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Primal Scream 

Evil Heat

Wednesday, Apr 16 2003
Plenty of rock bands claim electronic dance music as an influence, but few acts have incorporated club sounds into their style as successfully as Primal Scream. The rave rock of Screamadelica broke the group to a global audience in 1991, meshing acid house with Stones-y swagger. Since then, singer/anarchist firebrand Bobby Gillespie and company have dabbled in everything from cinematic, dub-wise soundscapes on 1997's Vanishing Point to dense, sonic assaults worthy of Public Enemy's Bomb Squad with XTRMNTR in 2000.

The band's latest, Evil Heat, treads an odd middle ground between the two ends of the Primal Scream spectrum. The album reunites the group with Screamadelica producer Andy Weatherall in the form of his production team Two Lone Swordsmen on several tracks. The spare, pulsing rhythms of the Kraftwerk homage "Autobahn 66" and of "A Scanner Darkly" get filled out with snaking snatches of distorted guitar. The techno-laced songs are engaging enough, but Weatherall's clean production lacks the grit so intrinsic to the Primal Scream vibe. The best Two Lone Swordsmen track, a percolating, spaced-out version of the Lee Hazelwood/Nancy Sinatra chestnut "Some Velvet Morning," with Kate Moss taking on Sinatra's vocal, sounds like an interplanetary transmission from a sleazy android strip joint.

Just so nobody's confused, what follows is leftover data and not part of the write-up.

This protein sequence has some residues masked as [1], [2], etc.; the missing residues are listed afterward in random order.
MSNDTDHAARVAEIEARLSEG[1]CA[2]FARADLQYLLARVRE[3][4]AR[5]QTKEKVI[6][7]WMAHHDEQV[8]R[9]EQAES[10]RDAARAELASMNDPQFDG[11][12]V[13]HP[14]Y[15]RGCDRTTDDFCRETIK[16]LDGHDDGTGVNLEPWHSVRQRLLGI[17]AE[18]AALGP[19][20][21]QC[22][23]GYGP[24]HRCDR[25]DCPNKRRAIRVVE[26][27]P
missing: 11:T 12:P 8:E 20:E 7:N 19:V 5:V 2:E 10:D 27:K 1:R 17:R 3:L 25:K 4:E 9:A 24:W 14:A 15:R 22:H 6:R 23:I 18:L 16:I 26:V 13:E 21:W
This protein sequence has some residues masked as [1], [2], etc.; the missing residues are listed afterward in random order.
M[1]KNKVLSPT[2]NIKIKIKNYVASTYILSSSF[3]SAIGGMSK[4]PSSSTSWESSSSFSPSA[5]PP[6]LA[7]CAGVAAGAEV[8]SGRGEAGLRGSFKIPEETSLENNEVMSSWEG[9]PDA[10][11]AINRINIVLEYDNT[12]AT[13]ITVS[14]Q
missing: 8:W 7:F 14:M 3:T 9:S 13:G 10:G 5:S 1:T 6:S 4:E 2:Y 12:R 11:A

My Bloody Valentine maestro Kevin Shields handles the balance of Evil Heat more successfully, imbuing the recording with a droning menace to match Gillespie's desperate, often vitriolic vocals. The futuristic blues throb of "The Lord Is My Shotgun" (featuring Robert Plant's most distorted harmonica wheezing since "When the Levee Breaks") and the 25th-century Stooges invocations captured on "Rise," "City," and "Skull X" fulfill the band's vicious electronic garage-rock potential. An uneven effort when compared to the group's last two albums, but Primal Scream's misfires are still more interesting than the best work of most bands out there.

About The Author

Dave Pehling


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